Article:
Archive for December, 2007
Our calendar calls Dec. 21 the first day of winter, but in these latitudes, the ancients had it right: This is the deep, dark heart of the season, and all our celebrations and feasting are, at bottom, gestures of hope for the return of the light.
It’s also a season of rich, hearty food, much of it sweet. I don’t know about you, but I tire of the sweets and start longing for savory even as I’m baking yet another batch of Christmas cookies.
This lovely pie is perfect Yule fare, especially when it’s made with good things harvested and preserved by drying during the growing season.
I have a little tabletop food dehydrator – nothing fancy, just one of those inexpensive models with a blow-dryer type attachment that fits on top of a set of tiered plastic drying trays. This summer, I pitted and dried sour cherries from the farmers’ market; later in the fall, big orange chanterelle mushrooms harvested from the woods in Oregon’s coast range. The mushrooms especially lend themselves to drying – brushed free of forest duff and debris, trimmed to remove small bits of rot and sliced crosswise, pounds of mushrooms can be dried to mere handfuls of leathery fragments. The drying concentrates their rich, wild flavor; reconstituted in a little hot water or stock, they add a deep, hearty element to stews, gravies – and mushroom pie.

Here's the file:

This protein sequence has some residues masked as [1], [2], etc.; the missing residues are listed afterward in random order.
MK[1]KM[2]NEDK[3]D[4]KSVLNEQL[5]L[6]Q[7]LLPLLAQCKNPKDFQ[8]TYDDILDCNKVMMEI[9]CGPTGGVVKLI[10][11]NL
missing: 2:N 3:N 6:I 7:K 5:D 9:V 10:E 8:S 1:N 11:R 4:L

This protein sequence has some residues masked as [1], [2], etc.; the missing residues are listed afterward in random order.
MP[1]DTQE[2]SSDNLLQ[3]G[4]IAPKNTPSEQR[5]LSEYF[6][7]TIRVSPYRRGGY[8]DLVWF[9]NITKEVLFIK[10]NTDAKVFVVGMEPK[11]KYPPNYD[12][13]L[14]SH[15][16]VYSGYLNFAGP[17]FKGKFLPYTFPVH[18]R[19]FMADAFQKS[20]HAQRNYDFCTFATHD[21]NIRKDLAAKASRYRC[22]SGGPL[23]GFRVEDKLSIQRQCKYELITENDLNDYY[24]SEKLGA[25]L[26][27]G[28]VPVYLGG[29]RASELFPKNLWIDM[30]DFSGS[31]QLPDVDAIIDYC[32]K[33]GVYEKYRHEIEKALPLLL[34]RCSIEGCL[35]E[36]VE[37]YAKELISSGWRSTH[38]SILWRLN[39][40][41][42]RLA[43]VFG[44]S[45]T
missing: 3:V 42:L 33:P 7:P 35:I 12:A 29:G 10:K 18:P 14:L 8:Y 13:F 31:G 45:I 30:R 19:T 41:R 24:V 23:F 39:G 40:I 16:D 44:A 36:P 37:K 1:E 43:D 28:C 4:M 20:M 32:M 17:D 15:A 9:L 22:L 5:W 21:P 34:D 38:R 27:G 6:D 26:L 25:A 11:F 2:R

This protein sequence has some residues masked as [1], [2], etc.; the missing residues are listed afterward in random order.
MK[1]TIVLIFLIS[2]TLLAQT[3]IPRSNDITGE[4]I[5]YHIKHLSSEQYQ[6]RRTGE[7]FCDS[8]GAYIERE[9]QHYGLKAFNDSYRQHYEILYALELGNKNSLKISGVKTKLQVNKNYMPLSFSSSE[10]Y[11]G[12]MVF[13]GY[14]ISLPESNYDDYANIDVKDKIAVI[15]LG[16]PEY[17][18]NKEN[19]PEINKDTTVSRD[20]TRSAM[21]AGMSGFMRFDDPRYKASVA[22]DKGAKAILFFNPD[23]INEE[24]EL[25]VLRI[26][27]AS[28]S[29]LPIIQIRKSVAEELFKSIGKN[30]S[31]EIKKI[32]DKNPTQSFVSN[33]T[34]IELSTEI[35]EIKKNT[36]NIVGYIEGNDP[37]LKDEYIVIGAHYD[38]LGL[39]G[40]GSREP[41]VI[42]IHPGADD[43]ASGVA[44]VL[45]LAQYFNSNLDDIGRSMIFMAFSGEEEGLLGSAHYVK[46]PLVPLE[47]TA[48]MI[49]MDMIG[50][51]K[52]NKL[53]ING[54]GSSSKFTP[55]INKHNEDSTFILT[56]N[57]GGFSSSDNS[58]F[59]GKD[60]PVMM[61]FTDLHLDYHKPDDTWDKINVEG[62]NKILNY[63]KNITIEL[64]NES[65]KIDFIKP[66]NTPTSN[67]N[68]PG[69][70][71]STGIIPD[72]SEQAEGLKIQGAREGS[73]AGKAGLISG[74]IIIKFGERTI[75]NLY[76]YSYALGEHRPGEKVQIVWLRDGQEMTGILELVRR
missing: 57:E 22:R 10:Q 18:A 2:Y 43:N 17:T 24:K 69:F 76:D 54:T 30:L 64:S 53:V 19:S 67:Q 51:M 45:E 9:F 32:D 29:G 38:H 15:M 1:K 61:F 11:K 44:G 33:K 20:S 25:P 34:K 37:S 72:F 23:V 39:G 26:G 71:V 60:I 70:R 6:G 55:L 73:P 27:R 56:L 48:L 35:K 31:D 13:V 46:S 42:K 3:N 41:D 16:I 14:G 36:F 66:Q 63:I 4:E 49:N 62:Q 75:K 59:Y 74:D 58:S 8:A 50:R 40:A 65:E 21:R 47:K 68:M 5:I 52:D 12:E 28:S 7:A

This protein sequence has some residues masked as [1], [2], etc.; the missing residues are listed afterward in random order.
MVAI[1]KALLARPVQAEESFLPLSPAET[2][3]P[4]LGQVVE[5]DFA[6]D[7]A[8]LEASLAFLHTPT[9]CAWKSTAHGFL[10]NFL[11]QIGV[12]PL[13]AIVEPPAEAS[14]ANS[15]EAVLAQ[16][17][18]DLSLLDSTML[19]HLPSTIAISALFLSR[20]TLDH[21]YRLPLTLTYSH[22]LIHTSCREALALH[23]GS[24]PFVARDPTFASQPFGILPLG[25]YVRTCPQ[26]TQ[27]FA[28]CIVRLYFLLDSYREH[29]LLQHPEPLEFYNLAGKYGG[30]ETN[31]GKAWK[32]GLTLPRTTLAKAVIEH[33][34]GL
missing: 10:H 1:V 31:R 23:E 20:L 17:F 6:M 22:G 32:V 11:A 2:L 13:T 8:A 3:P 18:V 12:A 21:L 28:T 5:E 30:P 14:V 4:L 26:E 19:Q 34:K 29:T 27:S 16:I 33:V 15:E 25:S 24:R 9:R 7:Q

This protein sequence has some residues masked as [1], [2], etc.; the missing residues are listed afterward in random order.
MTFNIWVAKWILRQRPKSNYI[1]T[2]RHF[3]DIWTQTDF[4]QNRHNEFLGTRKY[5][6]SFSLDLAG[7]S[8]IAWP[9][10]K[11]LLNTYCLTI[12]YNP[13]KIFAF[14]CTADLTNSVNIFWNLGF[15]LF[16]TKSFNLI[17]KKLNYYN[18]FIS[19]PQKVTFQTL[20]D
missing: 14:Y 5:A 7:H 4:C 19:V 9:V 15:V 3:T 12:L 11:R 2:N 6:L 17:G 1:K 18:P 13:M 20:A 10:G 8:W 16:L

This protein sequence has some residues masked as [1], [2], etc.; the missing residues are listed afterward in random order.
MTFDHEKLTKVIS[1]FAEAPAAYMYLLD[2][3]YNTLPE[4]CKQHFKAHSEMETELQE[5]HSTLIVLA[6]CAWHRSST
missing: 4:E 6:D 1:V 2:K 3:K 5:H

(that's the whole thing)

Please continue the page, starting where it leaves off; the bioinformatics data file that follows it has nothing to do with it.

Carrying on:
I owe this recipe to my Internet friend Whit, an accomplished Colorado cook and caterer who posted it to a LiveJournal food community several years back. I’ve been making it ever since, with slight variations (he adds green pepper, which I don’t much care for, and doesn’t have access to the wonderful wild mushrooms of Oregon). Around my house, it’s become a holiday tradition, a hearty, easier-than-it-looks precursor to the roast bird and trimmings of Christmas day. While the flavors are rich, the ingredients are fairly simple, and entirely good for you.